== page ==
MYERS v. STATE OF INDIANA

Filing 36

ENTRY Directing Further Briefing - The respondent has through February 23, 2018, in which to file a supplemental return. Mr. Myers then has through April 6, 2018, in which to submit a supplemental reply. See Entry for details. Signed by Judge Tanya Walton Pratt on 1/12/2018.(LBT)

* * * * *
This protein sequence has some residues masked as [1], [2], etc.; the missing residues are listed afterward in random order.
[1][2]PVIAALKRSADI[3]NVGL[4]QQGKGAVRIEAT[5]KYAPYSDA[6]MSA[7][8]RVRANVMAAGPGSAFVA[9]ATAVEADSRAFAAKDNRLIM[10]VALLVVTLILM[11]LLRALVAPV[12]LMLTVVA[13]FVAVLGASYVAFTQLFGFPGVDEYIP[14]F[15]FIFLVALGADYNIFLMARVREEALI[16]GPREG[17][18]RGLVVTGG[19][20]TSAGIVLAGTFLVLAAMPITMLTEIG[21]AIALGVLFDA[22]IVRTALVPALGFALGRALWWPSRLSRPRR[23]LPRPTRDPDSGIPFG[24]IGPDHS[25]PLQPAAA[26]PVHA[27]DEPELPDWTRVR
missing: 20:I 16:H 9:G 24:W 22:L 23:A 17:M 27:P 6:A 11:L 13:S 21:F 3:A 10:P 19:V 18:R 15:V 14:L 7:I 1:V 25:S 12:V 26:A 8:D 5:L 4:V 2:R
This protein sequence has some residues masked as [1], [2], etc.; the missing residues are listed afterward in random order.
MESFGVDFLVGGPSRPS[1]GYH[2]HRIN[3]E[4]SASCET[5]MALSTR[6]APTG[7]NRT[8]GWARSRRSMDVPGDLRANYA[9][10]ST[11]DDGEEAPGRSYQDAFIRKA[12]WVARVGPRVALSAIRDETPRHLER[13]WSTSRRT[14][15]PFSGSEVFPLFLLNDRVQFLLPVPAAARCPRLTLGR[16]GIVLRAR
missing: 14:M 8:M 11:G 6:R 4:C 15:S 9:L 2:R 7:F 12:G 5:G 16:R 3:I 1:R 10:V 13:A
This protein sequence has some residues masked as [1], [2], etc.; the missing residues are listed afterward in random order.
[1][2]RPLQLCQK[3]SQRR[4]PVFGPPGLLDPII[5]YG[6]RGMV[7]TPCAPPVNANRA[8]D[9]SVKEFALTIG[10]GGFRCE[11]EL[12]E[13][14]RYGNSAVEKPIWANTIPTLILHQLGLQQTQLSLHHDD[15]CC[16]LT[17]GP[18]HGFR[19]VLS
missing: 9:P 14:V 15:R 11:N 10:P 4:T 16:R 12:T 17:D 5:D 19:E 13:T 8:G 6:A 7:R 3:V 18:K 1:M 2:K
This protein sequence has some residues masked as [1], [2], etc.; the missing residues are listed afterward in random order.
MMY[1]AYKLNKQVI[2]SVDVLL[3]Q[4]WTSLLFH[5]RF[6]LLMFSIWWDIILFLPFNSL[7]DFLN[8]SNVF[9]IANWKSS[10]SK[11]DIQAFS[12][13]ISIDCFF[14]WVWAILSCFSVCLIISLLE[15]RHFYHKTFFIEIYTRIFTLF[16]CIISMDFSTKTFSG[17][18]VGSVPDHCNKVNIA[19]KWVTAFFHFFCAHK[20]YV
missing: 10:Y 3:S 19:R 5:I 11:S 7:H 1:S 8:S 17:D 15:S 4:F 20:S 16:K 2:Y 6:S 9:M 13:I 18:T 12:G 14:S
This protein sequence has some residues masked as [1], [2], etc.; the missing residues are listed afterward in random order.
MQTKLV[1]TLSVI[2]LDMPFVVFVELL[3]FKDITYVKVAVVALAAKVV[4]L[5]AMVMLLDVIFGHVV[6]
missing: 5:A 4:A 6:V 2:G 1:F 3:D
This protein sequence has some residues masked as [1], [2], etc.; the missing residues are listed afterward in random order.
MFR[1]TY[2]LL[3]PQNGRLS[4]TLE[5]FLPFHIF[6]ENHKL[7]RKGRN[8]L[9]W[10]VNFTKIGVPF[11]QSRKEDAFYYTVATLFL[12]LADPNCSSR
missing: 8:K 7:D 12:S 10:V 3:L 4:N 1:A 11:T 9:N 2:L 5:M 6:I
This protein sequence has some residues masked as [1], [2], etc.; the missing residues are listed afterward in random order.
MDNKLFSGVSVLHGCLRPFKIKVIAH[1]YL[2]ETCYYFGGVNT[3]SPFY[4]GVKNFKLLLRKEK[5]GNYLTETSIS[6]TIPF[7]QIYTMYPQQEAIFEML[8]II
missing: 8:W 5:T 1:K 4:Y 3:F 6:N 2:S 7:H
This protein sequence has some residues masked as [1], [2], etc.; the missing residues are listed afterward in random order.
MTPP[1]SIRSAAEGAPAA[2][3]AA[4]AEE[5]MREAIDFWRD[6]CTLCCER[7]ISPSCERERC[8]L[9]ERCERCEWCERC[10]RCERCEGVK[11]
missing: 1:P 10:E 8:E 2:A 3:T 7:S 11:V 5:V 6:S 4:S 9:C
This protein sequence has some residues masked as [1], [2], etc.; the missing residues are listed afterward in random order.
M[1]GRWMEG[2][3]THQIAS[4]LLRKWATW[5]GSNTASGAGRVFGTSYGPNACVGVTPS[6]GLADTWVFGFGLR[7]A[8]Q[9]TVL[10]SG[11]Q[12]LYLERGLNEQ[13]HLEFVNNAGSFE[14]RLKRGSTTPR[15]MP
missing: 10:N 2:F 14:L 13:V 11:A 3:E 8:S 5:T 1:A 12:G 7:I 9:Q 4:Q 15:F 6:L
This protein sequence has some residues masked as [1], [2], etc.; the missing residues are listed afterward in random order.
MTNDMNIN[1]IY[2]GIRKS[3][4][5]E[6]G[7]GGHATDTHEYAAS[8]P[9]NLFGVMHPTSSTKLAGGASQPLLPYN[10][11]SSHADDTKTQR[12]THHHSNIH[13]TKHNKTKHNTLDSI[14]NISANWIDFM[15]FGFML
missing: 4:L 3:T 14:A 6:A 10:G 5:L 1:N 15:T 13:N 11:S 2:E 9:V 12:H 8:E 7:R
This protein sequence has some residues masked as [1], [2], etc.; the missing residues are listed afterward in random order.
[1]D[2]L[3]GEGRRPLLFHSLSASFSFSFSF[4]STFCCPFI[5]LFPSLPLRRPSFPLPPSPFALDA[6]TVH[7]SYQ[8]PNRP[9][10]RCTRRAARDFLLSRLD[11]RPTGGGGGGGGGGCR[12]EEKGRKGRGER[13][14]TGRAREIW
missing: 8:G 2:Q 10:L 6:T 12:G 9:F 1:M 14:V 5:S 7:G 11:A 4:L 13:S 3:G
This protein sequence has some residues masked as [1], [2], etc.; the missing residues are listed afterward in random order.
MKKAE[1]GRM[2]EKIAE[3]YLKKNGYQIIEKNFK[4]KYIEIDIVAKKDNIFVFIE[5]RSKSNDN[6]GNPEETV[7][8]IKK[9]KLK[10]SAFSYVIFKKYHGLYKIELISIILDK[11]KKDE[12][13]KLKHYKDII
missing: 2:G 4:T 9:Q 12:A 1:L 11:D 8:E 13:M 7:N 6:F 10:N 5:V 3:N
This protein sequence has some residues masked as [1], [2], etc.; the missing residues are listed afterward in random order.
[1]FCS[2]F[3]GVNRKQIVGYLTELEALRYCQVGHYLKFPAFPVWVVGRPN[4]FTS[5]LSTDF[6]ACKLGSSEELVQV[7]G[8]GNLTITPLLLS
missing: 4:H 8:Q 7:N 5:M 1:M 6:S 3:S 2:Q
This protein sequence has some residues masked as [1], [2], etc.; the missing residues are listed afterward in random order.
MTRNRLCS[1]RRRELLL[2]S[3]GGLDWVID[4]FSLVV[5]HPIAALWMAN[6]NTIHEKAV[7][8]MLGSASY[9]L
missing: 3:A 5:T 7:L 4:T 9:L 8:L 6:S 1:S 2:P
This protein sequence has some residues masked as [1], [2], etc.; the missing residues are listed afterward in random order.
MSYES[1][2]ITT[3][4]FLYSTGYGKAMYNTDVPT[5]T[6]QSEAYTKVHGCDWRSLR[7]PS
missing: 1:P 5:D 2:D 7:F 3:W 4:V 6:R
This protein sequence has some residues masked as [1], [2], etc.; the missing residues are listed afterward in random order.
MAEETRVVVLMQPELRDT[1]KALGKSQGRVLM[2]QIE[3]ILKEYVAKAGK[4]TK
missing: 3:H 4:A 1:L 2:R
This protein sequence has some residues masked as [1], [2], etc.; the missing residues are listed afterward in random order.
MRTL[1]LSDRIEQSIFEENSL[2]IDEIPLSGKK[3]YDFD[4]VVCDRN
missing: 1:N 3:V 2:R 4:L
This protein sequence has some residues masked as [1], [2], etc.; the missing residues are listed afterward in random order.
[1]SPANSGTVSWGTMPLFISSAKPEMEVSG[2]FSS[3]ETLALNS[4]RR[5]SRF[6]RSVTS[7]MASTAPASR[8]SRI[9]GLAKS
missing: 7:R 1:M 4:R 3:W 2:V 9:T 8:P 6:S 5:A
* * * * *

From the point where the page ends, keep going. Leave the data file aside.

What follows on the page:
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UNITED STATES DISTRICT COURT SOUTHERN DISTRICT OF INDIANA INDIANAPOLIS DIVISION JOHN MYERS, Petitioner, v. SUPERINTENDENT, Indiana State Prison, Respondent. ) ) ) ) ) ) ) ) ) No. 1:16-cv-02023-TWP-DML Entry Directing Further Briefing Petitioner John Myers brought this habeas action pursuant to 28 U.S.C. § 2254 challenging his murder conviction in Indiana state court. Although the petition is fully briefed, at least one issue requires further briefing from the parties. Mr. Myers argues that his trial counsel provided ineffective assistance in several respects. The Indiana Court of Appeals addressed each alleged error by trial counsel in isolation. See Myers v. State, 33 N.E.2d 1077, 1088-1114 (Ind. Ct. App. 2015). It then addressed Mr. Myers’s contention “that the cumulative effect of trial counsel’s errors amounted to ineffective assistance . . . .” Id. at 1114. It succinctly reasoned that because none of the specific “claims of error . . . amount to ineffective assistance of counsel,” and since “[a]lleged trial irregularities which standing alone do not amount to error do not gain the stature of reversible error when taken together,” Mr. Myers’s “cumulative error argument” was unpersuasive. Id. (citations, quotation marks, and alteration omitted). Mr. Myers argues in his reply brief that this analysis is both contrary to and an unreasonable application of Strickland v. Washington, 466 U.S. 668 (1984), and thus this Court should review the collective prejudicial impact of all of his trial counsel’s errors de novo. (Filing No. 33 at 100- 103.) His argument is predicated on the holding in Strickland that requires courts to assess the impact of all of counsel’s errors and the totality of the evidence when assessing prejudice. See Strickland, 466 U.S. at 695-96. Several authorities appear to support Mr. Myers’s position that the Indiana Court of Appeals’s cumulative error analysis was contrary to or an unreasonable application of Strickland. See, e.g., Harris v. Thompson, 698 F.3d 609, 648 (7th Cir. 2012) (“The question is whether counsel’s entire performance . . . prejudiced [the petitioner]. By analyzing each deficiency in isolation, the [state] appellate court clearly misapplied the Strickland prejudice prong,” and therefore concluding that the state “appellate court’s prejudice determination was unreasonable insofar as it failed to apply the correct framework.”); see also Sussman v. Jenkins, 636 F.3d 329, 360-61 (7th Cir. 2011) (“Here . . . we are not faced with a single error by counsel and, therefore, must consider the cumulative impact of this error when combined with counsel’s [other identified error].”); Goodman v. Bertrand, 467 F.3d 1022, 1030 (7th Cir. 2006) (“[The Court] must assess the totality of the omitted evidence under Strickland rather than the individual errors.” (quotation marks and citations omitted)). Perhaps because Mr. Myers’s argument on this point was not fully developed until his reply brief—especially regarding the proper standard of review for this claim—the respondent only briefly discusses this issue. However, the respondent does contend that the Indiana Court of Appeals’s treatment of prejudice was reasonable. The above authorities, as well as several others, call that position into question. The respondent also argues that there is no clearly established law recognizing a cumulative-error doctrine. But whether or not that is true, it is not the proper inquiry. Whether cumulative error is a distinct basis for habeas relief and how to appropriately assess the prejudice prong under Strickland are separate questions. In other words, Mr. Myers does not ask the Court to consider the cumulative prejudice of all his alleged constitutional errors; instead, he maintains that, in assessing his ineffective-assistance-of-counsel claim, the Court must assess how all instances of deficient performance taken together prejudiced him by considering how they would have altered the entire body of evidence presented at trial. With the foregoing in mind, the parties shall submit supplemental briefing on this issue. Specifically, both parties must address in detail (including by discussing the authorities cited above) (1) whether the Court should review the cumulative effect of trial counsel’s errors pursuant to AEDPA or de novo; and (2) given the proper standard of review, which of trial counsel’s errors should be considered in the prejudice analysis and how those errors together did or did not prejudice Mr. Myers in light of all of the evidence presented a trial. The respondent has through February 23, 2018, in which to file a supplemental return. Mr. Myers then has through April 6, 2018, in which to submit a supplemental reply. IT IS SO ORDERED. Date: 1/12/2018 Distribution: Marie F. Donnelly ATTORNEY AT LAW mfdonnelly05@gmail.com Kelly A. Loy OFFICE OF THE INDIANA ATTORNEY GENERAL kelly.loy@atg.in.gov

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